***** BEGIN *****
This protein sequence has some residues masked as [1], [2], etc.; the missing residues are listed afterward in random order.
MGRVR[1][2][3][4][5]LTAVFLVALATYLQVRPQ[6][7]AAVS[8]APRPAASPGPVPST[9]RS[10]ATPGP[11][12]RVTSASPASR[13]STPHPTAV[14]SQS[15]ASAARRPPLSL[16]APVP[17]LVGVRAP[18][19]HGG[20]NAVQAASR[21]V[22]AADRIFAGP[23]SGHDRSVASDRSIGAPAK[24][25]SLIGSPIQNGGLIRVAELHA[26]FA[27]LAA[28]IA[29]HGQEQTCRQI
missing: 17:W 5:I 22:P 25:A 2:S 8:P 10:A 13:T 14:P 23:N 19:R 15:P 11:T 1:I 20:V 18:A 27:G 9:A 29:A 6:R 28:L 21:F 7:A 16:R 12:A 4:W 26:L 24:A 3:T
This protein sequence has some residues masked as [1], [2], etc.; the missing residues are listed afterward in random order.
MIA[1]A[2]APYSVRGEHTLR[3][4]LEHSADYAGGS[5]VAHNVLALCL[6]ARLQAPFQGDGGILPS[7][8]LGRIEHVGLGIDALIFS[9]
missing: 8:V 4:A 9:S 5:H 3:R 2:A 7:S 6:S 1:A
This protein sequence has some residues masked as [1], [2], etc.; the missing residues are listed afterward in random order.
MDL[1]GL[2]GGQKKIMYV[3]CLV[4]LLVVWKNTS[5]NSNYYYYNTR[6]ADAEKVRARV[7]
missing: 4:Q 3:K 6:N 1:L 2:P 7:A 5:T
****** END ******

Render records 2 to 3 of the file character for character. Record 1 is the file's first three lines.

This protein sequence has some residues masked as [1], [2], etc.; the missing residues are listed afterward in random order.
MIA[1]A[2]APYSVRGEHTLR[3][4]LEHSADYAGGS[5]VAHNVLALCL[6]ARLQAPFQGDGGILPS[7][8]LGRIEHVGLGIDALIFS[9]
missing: 8:V 4:A 9:S 5:H 3:R 2:A 7:S 6:S 1:A
This protein sequence has some residues masked as [1], [2], etc.; the missing residues are listed afterward in random order.
MDL[1]GL[2]GGQKKIMYV[3]CLV[4]LLVVWKNTS[5]NSNYYYYNTR[6]ADAEKVRARV[7]
missing: 4:Q 3:K 6:N 1:L 2:P 7:A 5:T